After yesterday's near death experience I carried on to work and convinced myself I was fine, I worked a busy day without thinking about it too much and it was not until I finished work that I started to get a bad head, feeling quite achy and tired. Although I wasn't badly injured I suppose getting hit by a car was always going to shake me up a bit whether I thought I was fine or not.
Cycling to work early in the morning I was going straight on at a mini roundabout, I could see a car coming quite fast from my left but being as I'd already entered the roundabout I assumed it would of course slow down or stop. Unfortunately this was not the case and the back end of my bike got clattered with me helpless to avoid the crash, I skidded and careered about 10 metres down the road somehow inexplicably managing to jump off my pedals and land on my feet. I stood in the middle of the road shouting with my hands in the air and the fella abandoned his car in the middle of the roundabout and ran over to me to see if I was okay, "I don't know, I think so" I said, and not knowing what else to do started trying to repair my bike. The man admitted he wasn't concentrating and was apologising profusely and so I ended up trying to calm him down when I saw he was trembling and almost crying. Even though I'd almost gone under his wheels I felt sorry for him and assured him that apart from cutting my leg I was fine and he need not worry, I shook his hand, got my bike sorted, blocked it out of my mind and became more concerned about getting to work on time.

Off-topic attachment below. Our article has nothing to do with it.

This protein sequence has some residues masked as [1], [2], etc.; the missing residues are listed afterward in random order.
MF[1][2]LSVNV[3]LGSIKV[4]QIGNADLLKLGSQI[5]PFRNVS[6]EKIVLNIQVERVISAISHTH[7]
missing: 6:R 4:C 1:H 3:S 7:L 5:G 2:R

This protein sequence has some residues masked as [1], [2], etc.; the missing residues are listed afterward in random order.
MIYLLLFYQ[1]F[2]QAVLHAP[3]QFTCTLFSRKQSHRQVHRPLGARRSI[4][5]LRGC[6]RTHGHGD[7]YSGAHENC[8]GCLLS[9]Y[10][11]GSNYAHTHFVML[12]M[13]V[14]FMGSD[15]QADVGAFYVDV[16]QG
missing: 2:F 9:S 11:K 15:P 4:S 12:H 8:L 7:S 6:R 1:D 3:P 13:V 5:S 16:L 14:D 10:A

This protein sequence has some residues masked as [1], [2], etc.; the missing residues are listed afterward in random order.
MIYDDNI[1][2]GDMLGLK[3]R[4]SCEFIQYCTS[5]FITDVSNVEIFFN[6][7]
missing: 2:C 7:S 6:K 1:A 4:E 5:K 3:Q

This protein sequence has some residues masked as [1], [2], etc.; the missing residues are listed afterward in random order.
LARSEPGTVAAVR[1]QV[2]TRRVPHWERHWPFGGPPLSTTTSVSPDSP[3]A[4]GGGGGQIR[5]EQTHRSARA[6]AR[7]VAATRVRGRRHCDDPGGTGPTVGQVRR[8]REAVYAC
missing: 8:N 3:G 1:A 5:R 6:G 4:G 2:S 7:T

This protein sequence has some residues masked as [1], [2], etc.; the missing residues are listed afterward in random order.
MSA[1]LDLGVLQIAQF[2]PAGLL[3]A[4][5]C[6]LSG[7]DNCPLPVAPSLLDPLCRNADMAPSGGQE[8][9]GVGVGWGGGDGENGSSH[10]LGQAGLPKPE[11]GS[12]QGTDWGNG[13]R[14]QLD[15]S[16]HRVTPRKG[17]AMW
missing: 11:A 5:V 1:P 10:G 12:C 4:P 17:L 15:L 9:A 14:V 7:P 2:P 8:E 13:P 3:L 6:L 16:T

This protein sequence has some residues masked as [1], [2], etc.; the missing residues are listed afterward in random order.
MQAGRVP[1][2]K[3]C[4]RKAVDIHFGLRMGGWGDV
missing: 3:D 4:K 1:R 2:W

I was busy all day I didn't really reflect on it too much until I got home and although I thought I was fine I must have had a bit of delayed shock as I suddenly had a bad headache, a stiff neck, felt achy all over and couldn't stop myself crashing out to sleep for a few hours.
I feel fine now, and I'm not bothered by it, I'm more concerned about the mental state of the poor fella who hit me. There is one thing that I've realised, that there's a fine line between how invincible I think I am and how reality could prove me wrong in a split second.